5 min read

Storytelling: The Hero’s Journey and Why it Resonates

Storytelling: The Hero’s Journey and Why it Resonates

I’ve talked about plot archetypes and story structure before, but there’s one narrative framework that warrants its own moment in the spotlight: The Hero’s Journey. This structural outline works for — and has been applied to — just about any genre, and it famously charts the course of one of film history’s most beloved heroes, Luke Skywalker. It seems that even after seeing an infinite number of iterations, audiences never tire of The Hero’s Journey. Read on to learn more about this plot structure and why it resonates so deeply, regardless of how many ways we’ve seen it play out.

Is the Monomyth the Ultimate Plot Archetype?

The Hero’s Journey, also known as the Monomyth, is a narrative template popularized by Joseph Campbell in his book The Hero with a Thousand Faces. Campbell was a professor of literature who worked in comparative mythology at Sarah Lawrence College from 1934 up until his retirement in 1972. 

The idea behind the Hero’s Journey sprang from a combination of efforts by psychologists, anthropologists, and of course, Campbell himself. Among other sources, Campbell used Carl Jung’s analytical psychology to analyze narrative patterns that tend to show up in stories spanning across centuries, cultures and genres. Campbell himself summarized The Hero’s Journey as follows:

A hero ventures forth from the world of common day into a region of supernatural wonder: fabulous forces are there encountered and a decisive victory is won: the hero comes back from this mysterious adventure with the power to bestow boons on his fellow man.

What is The Hero’s Journey?

While multiple versions of varying complexity have been popularized over the years, Campbell broke down The Hero’s Journey into seventeen stages that fit into a three act story structure. Get those lightsabers, wands, swords (and my axe!) ready, and let’s dive in.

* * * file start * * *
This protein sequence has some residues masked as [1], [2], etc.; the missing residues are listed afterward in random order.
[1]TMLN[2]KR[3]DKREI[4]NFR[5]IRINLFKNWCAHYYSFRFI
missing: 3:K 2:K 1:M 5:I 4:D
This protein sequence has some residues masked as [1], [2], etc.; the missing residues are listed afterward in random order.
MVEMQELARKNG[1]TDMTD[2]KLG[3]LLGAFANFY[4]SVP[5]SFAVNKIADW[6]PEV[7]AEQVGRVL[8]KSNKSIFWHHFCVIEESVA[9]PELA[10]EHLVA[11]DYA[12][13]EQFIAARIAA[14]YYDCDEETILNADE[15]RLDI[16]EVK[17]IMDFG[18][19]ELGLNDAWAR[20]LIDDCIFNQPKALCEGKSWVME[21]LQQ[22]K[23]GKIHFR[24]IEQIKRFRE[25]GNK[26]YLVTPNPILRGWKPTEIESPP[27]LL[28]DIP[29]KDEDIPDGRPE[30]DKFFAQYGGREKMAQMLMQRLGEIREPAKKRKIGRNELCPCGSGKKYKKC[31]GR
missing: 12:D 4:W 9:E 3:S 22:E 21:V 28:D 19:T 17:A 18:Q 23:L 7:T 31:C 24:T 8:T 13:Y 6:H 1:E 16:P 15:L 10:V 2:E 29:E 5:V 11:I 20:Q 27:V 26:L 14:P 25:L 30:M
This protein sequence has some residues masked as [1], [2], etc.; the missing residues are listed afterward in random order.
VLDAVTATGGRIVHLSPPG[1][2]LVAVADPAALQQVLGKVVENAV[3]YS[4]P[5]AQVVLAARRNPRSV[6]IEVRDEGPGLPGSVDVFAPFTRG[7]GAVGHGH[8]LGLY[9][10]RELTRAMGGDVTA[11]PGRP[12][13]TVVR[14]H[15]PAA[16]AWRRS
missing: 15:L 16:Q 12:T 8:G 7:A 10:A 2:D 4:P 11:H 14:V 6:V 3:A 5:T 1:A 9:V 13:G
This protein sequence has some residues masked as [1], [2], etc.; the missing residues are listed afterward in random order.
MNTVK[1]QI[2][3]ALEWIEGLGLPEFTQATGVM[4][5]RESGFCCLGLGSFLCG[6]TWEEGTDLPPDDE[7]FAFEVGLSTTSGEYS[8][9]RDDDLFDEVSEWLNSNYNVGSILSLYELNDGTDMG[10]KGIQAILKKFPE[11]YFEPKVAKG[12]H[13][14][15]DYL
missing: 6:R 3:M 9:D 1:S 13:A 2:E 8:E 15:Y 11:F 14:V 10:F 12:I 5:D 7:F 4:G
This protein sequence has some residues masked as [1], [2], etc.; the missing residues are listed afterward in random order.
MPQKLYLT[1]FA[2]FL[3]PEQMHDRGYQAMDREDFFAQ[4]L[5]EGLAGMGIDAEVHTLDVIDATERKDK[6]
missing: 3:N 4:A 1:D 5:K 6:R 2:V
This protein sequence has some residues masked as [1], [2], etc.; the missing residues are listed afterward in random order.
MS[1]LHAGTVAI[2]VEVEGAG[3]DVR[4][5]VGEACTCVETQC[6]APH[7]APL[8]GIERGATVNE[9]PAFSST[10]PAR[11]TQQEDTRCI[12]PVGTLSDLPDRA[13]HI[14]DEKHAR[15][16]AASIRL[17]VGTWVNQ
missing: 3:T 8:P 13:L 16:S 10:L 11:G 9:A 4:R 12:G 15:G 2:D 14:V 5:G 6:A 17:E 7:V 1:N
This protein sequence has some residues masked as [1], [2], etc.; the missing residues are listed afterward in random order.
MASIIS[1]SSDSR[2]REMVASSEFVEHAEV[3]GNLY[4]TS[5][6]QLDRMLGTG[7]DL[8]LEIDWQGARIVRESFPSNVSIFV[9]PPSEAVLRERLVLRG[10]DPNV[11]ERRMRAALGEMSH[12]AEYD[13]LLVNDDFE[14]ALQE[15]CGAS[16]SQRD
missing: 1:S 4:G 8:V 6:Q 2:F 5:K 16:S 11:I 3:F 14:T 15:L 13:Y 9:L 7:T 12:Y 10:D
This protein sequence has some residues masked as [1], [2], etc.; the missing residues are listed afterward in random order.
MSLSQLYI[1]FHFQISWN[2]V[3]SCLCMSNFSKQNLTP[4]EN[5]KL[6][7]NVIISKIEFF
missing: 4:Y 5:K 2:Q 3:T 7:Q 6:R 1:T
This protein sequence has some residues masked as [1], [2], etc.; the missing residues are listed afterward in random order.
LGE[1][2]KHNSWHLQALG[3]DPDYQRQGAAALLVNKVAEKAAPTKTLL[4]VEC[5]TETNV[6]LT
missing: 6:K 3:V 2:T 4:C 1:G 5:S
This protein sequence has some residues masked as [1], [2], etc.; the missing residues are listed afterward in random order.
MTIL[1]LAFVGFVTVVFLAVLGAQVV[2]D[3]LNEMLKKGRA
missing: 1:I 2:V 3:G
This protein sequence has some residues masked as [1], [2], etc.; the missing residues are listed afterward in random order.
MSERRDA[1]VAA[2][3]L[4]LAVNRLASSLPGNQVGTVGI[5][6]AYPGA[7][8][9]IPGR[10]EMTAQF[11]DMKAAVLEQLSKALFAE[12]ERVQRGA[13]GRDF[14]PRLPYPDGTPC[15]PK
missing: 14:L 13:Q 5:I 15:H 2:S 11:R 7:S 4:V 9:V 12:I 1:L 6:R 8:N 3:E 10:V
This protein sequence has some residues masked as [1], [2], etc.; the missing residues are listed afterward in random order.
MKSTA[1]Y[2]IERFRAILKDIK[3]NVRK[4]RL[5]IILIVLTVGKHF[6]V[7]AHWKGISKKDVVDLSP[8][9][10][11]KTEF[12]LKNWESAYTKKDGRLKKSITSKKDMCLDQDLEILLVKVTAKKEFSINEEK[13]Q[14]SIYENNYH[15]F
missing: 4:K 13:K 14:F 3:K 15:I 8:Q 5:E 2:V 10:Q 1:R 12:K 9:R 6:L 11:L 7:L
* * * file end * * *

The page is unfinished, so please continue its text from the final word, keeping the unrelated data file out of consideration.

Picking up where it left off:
ACT I: Departure

The first act in a three-act adventure sets the stage for all to come. We are introduced to our main characters, the current status quo of the setting and the main conflicts of the story. 

Plot points along the departure phase of The Hero’s Journey include: 

  1. The Call to Adventure — Our hero is beckoned to embark on a journey that will most likely upset their routine and pull them out of their comfort zone. 
  2. Refusal of the Call — The hero in question is reluctant, perhaps afraid, to take on the quest. Hard-boiled detective dramas love calling an unwilling detective out of retirement for one last case. In a similar vein, heist films often require one last big job from a key team member who doesn’t live that kind of life anymore. 
  3. Supernatural Aid — At this point, our unwilling (or otherwise hindered) hero needs a bit of a kick out the door. This may come in the form of a sign, a dream or a half-giant named Hagrid (Yer a wizard, Harry!).
  4. Crossing the First Threshold — This is the glorious moment that our hero decides to leave all that is familiar behind and venture forth into the unknown. 
  5. Belly of the Whale —  Of course, one of the first things that happens after our hero leaves home is that they get themselves into a spot of trouble. This can take any shape, from getting lost in a strange new world (Alice, anyone?) to literally ending up in the belly of a whale.

ACT II: Initiation

At this point in the tale, our hero is well underway. It’s time to sink or swim, and to see what this hero is really made of.

  1. The Road of Trials — The hero faces a series of obstacles that require them to learn new skills, try new ideas and learn valuable lessons that will probably come in handy by the end of the journey. 
  2. Meeting of the Goddess — In this moment, the hero may face a test of their true nature as they come face to face with a divine being. As a reward for passing the test, they’ll often receive an item/items that will help them out later on. 
  3. Woman as Temptress — It’s worth mentioning that Campbell’s version is outdated when it comes to gender. This moment can involve anything physical/pleasurable that distracts the hero from the main quest. In Frodo’s case, it was the One Ring. 
  4. Atonement with the Father/The Abyss — This moment is the ultimate showdown, where the hero must face and overcome whatever holds power over them personally. This is often portrayed as a metaphorical, or in Luke and Darth Vader’s case, a literal father figure.
  5. Apotheosis —  The “aha” moment, where a deeper understanding is achieved. 
  6. The Ultimate Boon — This is the achievement of the hero’s goal. Everything they have gone through has prepared them for this moment, and made them noble enough to receive a reward as transcendent as the elixir of life, or in Harry Potter’s case, the Philosopher’s Stone.

ACT III: Return